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David Copperfield by [Charles Dickens]

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David Copperfield Kindle Edition

4.4 out of 5 stars 6,653 ratings

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Gr. 8^-12. This is not the great classic novel but a few little-known episodes that Dickens excerpted from the book for his dramatic public readings. His performances were for adults who knew the book, and it's only readers familiar with the novel who will understand what's going on. This large-size volume is for teens interested in book illustration and dramatic performance. Marks (who illustrated Over the Hills and Far Away: A Book of Nursery Rhymes [1993]) captures the romance and the comedy of the excerpts with watercolor paintings on every page. But generally this is theatrical Dickens for nostalgic adults. Hazel Rochman --This text refers to an alternate kindle_edition edition.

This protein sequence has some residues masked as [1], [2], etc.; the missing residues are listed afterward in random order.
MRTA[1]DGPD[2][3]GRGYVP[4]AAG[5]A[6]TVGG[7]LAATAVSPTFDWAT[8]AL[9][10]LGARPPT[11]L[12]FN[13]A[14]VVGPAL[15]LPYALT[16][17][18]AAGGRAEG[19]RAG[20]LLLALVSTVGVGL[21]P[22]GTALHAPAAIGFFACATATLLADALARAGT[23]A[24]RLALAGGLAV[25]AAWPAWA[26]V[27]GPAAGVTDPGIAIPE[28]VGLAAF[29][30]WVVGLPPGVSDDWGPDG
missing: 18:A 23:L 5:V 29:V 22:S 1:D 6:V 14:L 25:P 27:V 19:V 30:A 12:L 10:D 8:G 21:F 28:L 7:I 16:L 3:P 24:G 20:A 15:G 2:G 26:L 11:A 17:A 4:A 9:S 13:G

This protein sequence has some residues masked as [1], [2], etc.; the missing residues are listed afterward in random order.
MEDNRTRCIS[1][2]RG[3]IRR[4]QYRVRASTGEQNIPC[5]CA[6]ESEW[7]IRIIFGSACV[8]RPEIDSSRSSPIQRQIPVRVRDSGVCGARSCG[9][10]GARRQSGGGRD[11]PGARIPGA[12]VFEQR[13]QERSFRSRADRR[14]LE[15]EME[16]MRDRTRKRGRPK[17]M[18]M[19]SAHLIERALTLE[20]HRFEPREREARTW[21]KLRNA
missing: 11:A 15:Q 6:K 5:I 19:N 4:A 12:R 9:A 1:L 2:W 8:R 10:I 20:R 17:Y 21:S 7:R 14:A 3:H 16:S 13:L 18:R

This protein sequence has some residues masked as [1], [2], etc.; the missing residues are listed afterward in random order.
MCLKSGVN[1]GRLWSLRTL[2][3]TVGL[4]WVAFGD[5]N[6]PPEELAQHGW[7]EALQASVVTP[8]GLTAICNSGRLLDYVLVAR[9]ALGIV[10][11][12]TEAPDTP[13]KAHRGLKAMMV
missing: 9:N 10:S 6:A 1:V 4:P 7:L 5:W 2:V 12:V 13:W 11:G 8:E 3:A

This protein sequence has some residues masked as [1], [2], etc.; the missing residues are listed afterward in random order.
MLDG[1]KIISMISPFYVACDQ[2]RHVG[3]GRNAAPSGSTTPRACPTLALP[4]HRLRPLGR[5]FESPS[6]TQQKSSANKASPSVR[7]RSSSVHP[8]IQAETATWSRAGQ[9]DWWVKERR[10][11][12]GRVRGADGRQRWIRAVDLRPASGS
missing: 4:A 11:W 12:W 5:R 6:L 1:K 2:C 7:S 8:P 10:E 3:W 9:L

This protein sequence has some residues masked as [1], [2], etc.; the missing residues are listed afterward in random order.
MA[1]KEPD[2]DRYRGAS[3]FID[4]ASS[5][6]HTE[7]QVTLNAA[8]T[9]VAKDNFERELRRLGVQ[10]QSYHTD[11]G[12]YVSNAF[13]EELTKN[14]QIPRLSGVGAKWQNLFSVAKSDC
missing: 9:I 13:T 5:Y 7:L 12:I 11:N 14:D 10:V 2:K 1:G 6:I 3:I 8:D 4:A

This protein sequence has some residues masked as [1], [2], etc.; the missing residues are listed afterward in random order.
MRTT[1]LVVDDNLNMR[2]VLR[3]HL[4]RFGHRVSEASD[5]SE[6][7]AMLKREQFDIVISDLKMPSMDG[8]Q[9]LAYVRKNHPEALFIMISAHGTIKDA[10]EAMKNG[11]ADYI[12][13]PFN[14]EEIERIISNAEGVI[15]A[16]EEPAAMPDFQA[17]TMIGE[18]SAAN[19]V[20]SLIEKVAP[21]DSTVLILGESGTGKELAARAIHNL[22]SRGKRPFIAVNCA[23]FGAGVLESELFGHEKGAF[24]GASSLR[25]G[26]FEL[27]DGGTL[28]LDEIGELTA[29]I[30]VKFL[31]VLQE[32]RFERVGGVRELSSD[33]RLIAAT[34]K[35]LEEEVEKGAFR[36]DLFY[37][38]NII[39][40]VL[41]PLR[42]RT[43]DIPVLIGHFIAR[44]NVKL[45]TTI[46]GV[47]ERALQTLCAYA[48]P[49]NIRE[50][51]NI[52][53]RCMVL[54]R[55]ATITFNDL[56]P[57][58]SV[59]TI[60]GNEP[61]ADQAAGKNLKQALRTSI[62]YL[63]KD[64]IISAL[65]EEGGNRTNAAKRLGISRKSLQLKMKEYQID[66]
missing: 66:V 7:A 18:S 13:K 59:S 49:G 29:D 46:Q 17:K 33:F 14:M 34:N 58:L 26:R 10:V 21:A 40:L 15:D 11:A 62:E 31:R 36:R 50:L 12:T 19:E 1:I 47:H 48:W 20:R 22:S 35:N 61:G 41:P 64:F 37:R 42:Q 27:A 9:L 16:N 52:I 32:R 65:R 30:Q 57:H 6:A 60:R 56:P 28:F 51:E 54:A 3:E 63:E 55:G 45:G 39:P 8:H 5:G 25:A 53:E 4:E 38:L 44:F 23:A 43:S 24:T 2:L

Excerpt. © Reprinted by permission. All rights reserved.

David Copperfield